Vue de l'exposition "Aux sources de la peinture aborigène"
08 Oct 2012 20 Jan 2013

Aux sources de la peinture aborigène

Australia, Tjukurrtjanu

For the first time in Europe, this exhibition presents a major artistic movement, born in 1971-1972 in the community of Papunya, at the heart of the central Australian desert.

About the exhibition

By transposing  the motifs employed in ephemeral ritual paintings onto recycled wooden panels, the Aboriginal artists of Papunya created an astonishingly inventive formal art, saturated with meaning. These works change the manner of understanding the territory and conceiving the history of Australian art. With more than 160 canvases and almost 100 objects and photographs from the period, the exhibition presents the iconographical and spiritual sources of the Papunya movement and traces its development from the first panels to the large canvases of the early 1980s.


    • Judith Ryan, Senior Curator, Aboriginal Art, National Gallery of Victoria, Melbourne
    • Philipp Batty, Senior Curator, Central Australia, Museum Victoria, Melbourne


    • Philippe Peltier, Head Conservator, Head of the Oceania/Insulindia Collections at the musée du quai Branly - Jacques Chirac
  • Place:   Galerie Jardin
  • TimeSlots:  
    From Monday 08 October 2012 at Sunday 20 January 2013
  • Closed on monday
    Tuesday, Wednesday, Thursday, Friday, Saturday, Sunday:  10:30 am-07:00 pm
  • Accessibility:
    • Handicap visuel
    • LSF
    • Handicap mental
    • Handicap moteur
  • Public:   All publics
  • Categorie : Exhibitions
Vue de l'exposition "Aux sources de la peinture aborigène"
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Aux sources de la peinture Aborigène - Bande-annonce de l'exposition
Bande-annonce de l'exposition "Aux sources de la peinture Aborigène", présentée au musée du quai Branly du 9 octobre 2012 au 20 janvier 2013. Pour en savoir plus, rendez-vous sur :
1:49 min

Exhibition synopsis

Introductory sequence

The works of the Papunya Tula movement have their iconographic source in the living tradition of the Aboriginals of the central desert: ancestral designs on the shields, flint knives, headbands, ephemeral paintings on the ground and body art paintings. This sequence is designed as a prelude so that visitors can associate Aboriginal painting with the great principles which underpin it.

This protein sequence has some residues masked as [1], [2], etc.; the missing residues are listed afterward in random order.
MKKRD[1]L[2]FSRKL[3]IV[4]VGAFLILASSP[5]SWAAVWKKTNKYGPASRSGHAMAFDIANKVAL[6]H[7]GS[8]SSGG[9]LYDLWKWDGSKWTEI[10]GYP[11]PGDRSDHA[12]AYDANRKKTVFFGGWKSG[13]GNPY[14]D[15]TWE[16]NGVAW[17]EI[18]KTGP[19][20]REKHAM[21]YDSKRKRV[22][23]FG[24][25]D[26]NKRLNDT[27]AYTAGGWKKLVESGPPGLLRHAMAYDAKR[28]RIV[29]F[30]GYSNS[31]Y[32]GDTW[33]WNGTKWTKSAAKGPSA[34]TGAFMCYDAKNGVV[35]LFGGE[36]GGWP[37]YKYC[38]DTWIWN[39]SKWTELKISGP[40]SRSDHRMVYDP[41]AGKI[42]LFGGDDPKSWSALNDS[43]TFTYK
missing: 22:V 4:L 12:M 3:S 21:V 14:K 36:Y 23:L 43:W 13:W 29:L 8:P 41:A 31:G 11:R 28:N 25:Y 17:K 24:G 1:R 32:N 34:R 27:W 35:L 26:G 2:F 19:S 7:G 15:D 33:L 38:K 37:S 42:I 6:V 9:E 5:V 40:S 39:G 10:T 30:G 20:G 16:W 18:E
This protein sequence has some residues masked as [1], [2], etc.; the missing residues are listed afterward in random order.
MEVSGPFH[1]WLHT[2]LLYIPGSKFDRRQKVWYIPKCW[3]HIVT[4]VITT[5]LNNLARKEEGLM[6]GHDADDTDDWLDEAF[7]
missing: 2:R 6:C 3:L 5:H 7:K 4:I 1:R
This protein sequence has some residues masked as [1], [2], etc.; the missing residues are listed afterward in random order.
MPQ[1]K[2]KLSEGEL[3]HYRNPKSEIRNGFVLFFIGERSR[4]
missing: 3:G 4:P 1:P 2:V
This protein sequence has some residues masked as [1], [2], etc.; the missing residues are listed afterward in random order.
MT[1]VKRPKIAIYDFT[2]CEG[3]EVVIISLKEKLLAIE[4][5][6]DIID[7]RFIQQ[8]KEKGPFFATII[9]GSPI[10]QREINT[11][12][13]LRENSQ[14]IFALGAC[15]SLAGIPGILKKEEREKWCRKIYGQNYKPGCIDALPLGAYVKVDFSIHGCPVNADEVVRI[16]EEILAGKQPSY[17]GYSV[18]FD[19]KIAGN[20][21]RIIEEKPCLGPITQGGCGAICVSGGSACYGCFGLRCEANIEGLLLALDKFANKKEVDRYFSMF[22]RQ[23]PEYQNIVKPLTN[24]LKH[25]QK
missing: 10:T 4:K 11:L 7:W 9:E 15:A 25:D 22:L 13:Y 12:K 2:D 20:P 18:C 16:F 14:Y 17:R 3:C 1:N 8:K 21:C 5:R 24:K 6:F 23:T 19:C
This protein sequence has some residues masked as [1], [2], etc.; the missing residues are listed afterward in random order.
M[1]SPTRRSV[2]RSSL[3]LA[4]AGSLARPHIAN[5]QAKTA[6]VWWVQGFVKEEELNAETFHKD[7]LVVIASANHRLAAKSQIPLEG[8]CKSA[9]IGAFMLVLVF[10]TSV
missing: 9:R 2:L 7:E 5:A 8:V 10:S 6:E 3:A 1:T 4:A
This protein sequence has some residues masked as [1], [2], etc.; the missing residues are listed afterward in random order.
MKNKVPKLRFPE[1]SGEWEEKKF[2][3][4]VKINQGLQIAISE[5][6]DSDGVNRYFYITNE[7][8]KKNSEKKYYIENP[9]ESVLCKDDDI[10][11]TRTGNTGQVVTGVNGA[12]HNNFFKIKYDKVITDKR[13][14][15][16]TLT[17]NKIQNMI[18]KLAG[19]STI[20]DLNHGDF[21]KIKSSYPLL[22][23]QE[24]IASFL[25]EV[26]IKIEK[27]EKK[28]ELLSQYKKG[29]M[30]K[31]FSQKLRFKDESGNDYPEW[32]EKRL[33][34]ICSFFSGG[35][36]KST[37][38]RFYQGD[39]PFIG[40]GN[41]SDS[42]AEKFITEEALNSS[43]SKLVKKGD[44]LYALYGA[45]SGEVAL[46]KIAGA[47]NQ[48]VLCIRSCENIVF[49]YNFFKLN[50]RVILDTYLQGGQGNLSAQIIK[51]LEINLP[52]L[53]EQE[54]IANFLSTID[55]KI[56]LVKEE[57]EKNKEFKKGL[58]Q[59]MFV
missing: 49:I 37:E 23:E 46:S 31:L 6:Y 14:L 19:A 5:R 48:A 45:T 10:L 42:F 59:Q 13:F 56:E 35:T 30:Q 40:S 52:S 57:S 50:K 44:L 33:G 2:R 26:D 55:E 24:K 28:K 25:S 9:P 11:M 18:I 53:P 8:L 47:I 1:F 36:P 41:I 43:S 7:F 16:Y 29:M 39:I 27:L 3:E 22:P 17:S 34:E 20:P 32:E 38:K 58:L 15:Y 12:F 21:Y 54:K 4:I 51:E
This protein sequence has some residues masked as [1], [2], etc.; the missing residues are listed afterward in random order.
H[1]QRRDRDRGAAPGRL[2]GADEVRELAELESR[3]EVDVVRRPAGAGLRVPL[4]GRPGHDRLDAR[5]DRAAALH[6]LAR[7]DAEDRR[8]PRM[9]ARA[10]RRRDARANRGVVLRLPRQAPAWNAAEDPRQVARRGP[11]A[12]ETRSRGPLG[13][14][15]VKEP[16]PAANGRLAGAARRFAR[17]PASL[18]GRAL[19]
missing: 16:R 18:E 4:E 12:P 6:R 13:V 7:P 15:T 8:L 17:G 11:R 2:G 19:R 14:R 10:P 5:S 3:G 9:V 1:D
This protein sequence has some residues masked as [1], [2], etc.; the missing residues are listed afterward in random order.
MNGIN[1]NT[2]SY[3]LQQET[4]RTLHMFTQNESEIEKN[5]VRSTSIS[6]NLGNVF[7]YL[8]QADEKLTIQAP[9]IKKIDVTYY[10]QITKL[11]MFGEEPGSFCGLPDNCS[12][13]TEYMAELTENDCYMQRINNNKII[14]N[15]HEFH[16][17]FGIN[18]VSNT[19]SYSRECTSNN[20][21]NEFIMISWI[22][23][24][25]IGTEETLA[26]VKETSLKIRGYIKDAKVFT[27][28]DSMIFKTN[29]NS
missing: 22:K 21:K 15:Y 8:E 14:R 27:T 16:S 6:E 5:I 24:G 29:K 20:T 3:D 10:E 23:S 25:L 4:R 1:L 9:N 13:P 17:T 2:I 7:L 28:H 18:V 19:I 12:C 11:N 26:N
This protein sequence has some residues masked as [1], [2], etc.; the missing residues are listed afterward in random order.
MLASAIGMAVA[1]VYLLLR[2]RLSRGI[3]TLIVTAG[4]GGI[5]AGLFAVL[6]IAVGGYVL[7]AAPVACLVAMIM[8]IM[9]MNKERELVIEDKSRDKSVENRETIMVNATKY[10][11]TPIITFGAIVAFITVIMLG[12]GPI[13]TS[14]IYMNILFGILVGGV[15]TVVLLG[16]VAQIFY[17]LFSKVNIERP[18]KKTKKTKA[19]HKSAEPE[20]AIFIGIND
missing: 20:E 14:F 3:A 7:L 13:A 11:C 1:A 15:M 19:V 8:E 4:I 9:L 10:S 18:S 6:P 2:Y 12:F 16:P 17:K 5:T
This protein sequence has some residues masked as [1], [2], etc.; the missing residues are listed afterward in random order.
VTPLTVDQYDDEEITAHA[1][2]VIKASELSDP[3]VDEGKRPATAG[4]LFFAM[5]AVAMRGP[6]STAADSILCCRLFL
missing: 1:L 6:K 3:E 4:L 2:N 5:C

This section comprises nearly 70 objects, especially head adornments, ancient and contemporary, etched propellers (for lance or arrow), forty painted or etched shields. Two audio-visual programmes complete the presentation of the objects: a slide show of photographs relating to the ceremonies of the linguistic group Arrernte and a film on the Ngajakula ceremony (Warlpiri fire ceremony).

the first anmatyerr artists

The history of the birth of the movement is told in the exhibition through extracts from a video made by Geoffrey Bardon, schoolteacher at Papunya. He encouraged the teenage students in his class to create works inspired by their own traditional motifs. He also conceived an ambitious project to decorate the external walls of the school, which would eventually lead to the creation of a mural painting of the honey ant by the older Aboriginals. Paintings by the earliest artists - notably Kaapa Tjampitjinpa, Billy Stockman Tjapaltjarri and Long Jack Phillipus Tjakamarra - are presented in this part of the exhibition.

Water dreaming

The artiste Walter Tjampitjinpa and Johnny Warangkula Tjupurrula are famous for painting numerous works in 1971-1972 that make reference to water dreaming. The sinuous motifs seen in the works of Walter Tjampitjinpa portray the meanders of a water course while the over-dotting technique of Johnny Warangkula Tjupurrula - a recurrent motif in his work - represents the new vegetation.

secret paintings

Sacred works, which Aboriginal women and children are forbidden to look at, are displayed in an enclosed space. The objects, places and motifs represented in these paintings are linked to secret ceremonies reserved for male Aboriginal initiates. There is only one entrance to this space and it carries a warning, in English and French, about the forbidden character of the works which are exhibited there. Some twenty works by various artists are shown together within this thematic space.


Pintupi is the name of an Aboriginal language, spoken in the western desert, situated in the Northern Territory of Australia. By extension, the term is used for the inhabitants of this region. The Pintupi artists began to work with different techniques: crayon and watercolour on paper rather than painting on panels of wood. The linearity and sobriety of these early works are now recognised as essential to the Papunya movement.

The movement's evolution

In the final exhibition room there are some very large works (2 metres by nearly 7 metres long), which are the most recent (1974-1994) by the artists Johnny Warangkula Tjupurrula, Ronnie Tjampitjinpa, Clifford Possum Tjapaltjarri, Tim Leura Tjapaltjarri, Mick Namarari Tjapaltjarri and Uta Uta Tjangala. They provide an insight into the evolution of aboriginal painting by illustrating how panels of wood were gradually abandoned in favour of vast canvases.